by Danielle Ofri
Next month, your future doctor will take the first steps into clinical medicine. I am not talking about the first day of internship (though that also happens on July 1), but the monumental transition that medical students make at the halfway point of medical school from the classroom years to the clinical years.
After two years of the predictable life of lectures, textbooks, and exams, the students are plunged into the world of actual clinical medicine, where patients and their illnesses rarely go by the book.
It is the moment these students have been waiting for. One would think that the third year of medical school would be a crowning achievement—the donning of the white coat, the grasping of the golden ring after many years of striving. And in some ways it is. The learning curve is voraciously steep as students soak up clinical knowledge at an impressive rate.
However, there is a darker side of this transition to clinical medicine. Many of the qualities that students entered medical school with—altruism, empathy, generosity of spirit, love of learning, high ethical standards—are eroded by the end of medical training. Newly minted doctors can begin their careers jaded, self-doubting, even embittered (not to mention six figures in debt).
In researching my book , I discovered that the third year of medical school is when these high-minded traits begin to erode, an observation that won’t come as a surprise to anyone who’s been through traditional medical education.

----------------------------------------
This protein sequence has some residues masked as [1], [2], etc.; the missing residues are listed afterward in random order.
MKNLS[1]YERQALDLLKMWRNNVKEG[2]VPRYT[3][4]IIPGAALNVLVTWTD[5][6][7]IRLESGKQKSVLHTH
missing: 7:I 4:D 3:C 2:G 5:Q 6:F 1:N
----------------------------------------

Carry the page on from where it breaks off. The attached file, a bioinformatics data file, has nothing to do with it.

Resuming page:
For starters, the entry into the clinical world can be an intensely disorienting experience. Complications, drug interactions, patient idiosyncrasies, medical errors, insurance issues, and emergencies keep life frenetic. Everything—from the smell of infected bedsores and the insistent clanging of alarms to the foreign language of hospital lingo and the capriciousness of death—serves to create a disconcerting world. In the midst of this are the greenhorn medical students, acutely aware of their lack of practical skills to do anything of use.
And as soon as students have figured out the ins and outs of the electronic medical record system, the names of the social workers, and where the bathrooms are, they are shipped off to the next rotation—in a different place, with a different medical team, with different patients, with different expectations, and often an entirely new computer system to battle with.
Every four to eight weeks, the students are whisked through a new world: surgery, internal medicine, obstetrics-gynecology, psychiatry, neurology, pediatrics, and outpatient medicine. This ensures that students have a good grounding in the broad field of medicine, but it also ensures that any relationships formed—with patients, nurses, senior physicians, or mentors—are serially disrupted. It’s no wonder that so many students spend the year in a daze.
On a daily basis, the students witness fear, anger, grief, humiliation—in patients and doctors alike—all of which are largely unacknowledged. They see egos rubbing up against each other, hierarchies at play, bureaucracies in action. They observe that many of the niceties of patient care fall prey to the demands of efficiency and high patient turnover. Much of what they learned about doctor-patient communication, bedside manner, and empathy turns out to be mere lip service when it comes to the actualities of patient care.